The state's official gazette said Monday that the battalion will be composed of about 500 specially trained officers recruited from police units statewide. Details of the announcement were carried Tuesday by the G1 Internet news portal.
Rio's Maracana stadium will host seven World Cup games including the July 13 final.
Last June, violent protests erupted around Brazil against bus fare hikes, corruption, poor public services and the billions of dollars being spent on the World Cup and 2016 Rio de Janeiro Olympics. At least six people died in connection with the protests, and Rio saw some of the most violent ones.
Brazil announced last week that 10,000 members of an elite federal security force will help better control the demonstrations expected around the country during the World Cup.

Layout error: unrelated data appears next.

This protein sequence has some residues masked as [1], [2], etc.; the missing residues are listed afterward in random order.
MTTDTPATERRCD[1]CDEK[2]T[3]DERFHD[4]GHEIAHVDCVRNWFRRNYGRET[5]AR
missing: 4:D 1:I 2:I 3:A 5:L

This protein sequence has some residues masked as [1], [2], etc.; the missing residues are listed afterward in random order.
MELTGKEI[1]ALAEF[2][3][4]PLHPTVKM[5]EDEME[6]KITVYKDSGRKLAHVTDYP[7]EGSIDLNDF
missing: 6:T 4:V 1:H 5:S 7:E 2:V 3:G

FIFA President Sepp Blatter has criticized Brazil's slow preparations for the World Cup, calling the country further behind than any other hosting the international event during his tenure. He has said he believes there will be more of the kind of protests that marred last year's Confederations Cup, but is hopeful they won't impact the World Cup.
Jerome Valcke, the top FIFA official in charge of the World Cup, has said that the football tournament would have "the highest level of security you can imagine" to contain any violence.Suggest a correction